Entrepreneurs must have a sense of urgency, because markets and competitors never stand still. Trade only lives in the present or the future — yesterday is irrelevant. Inevitably, then, companies rarely think about last year’s results, old products, shuttered companies or previous bosses. Often it feels as if business history is a dusty, arcane discipline of interest only to a few.
Yet there is much to be learnt from the innovators and undertakings of yesteryear. Their successes, mistakes and wisdom can inform even the most practical bosses. Unfortunately, many successful leaders are men and women of action — the sort of people not often given to bouts of reflection or study. This is a shame: if more chiefs of big corporations read more business history, I think they would better understand the great dilemmas they face in the 21st century.
For those who want to be entertained as well as educated about business history, I strongly recommend the play The Lehman Trilogy, currently on in London at the Piccadilly Theatre. It lasts for well over three hours, but no one in the audience could possibly get bored. It tells a story of American capitalism, a family company, and how immigrants can succeed and assimilate. Unlike so many dramas about business, it is not anti-commerce. Everything about it — cast, script, story and set — is first-rate. I should declare an interest: a company with which I’m involved is co-producer.
For readers with an appetite to tackle business history that might prove genuinely useful, I suggest a recent book called The Enlightened Capitalists by James O’Toole. It is almost 500 pages long, but for anyone who wants to investigate a fundamental question— what is business for? — this is a marvellous guide.
There are in fact a lot of texts on this subject, many seemingly written by left-leaning academics. Such works are generally very critical of shareholder capitalism, and usually offer highly theoretical reforms to correct the “problems” they have identified with modern corporations. By contrast, O’Toole’s book is full of true stories about British and American business leaders since the Industrial Revolution who have tried to combine doing good with doing well commercially. It provides terrific details of the philosophies and methods of these enlightened people, so offering lessons for today. Moreover, while O’Toole is also a university professor, one gets the impression that he does not despise free enterprise.
His subjects include William Lever, Milton Hershey, Levi Strauss, Michael Marks, Herb Kelleher, Edwin Land, Anita Roddick and several others. The tales show how these leaders tried to balance stakeholder interests in their enterprises, demonstrating just how difficult it can be to develop and sustain a substantial company when profit is secondary. The idea that firms should always be socially, environmentally and ethically responsible as an overriding priority might be attractive, but in the rough and tumble of actual markets — dealing with real customers and fierce competitors — life is not quite so simple.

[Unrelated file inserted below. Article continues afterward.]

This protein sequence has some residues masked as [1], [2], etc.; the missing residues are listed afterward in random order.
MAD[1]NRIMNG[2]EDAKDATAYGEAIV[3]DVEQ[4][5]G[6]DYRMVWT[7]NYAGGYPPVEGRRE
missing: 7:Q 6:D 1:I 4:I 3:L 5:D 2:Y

In truth, investors tend to seek the highest returns, staff want more pay, suppliers want to charge higher prices, customers like cheaper prices and moral perfection is very difficult (if not impossible) to achieve. For many industries, just making steady profits is hard enough — let alone doing it while also engaging extensively in socially beneficial activities. But, of course, just because corporate virtue is challenging to maintain does not mean one shouldn’t at least try. Inevitably there are endless trade-offs, large and small: selling control, perhaps; or making acquisitions; or closing divisions; or laying off employees.
Surprisingly, not one of the enlightened capitalists described in the book was a pure philanthropist, and few started with the overriding intent of using their business to do good. Most benefited from brilliant early strategic advantages, often innovations such as Edwin Land’s Polaroid film or Levi Strauss’s riveted jeans. That gave them the luxuries of time and money to pursue noble purposes alongside profit-making. Unfortunately, such early technical superiority rarely lasts.
Ultimately, ownership is the most important factor in determining if a business is an outstanding corporate citizen. Something for Britain’s institutional investors to ponder.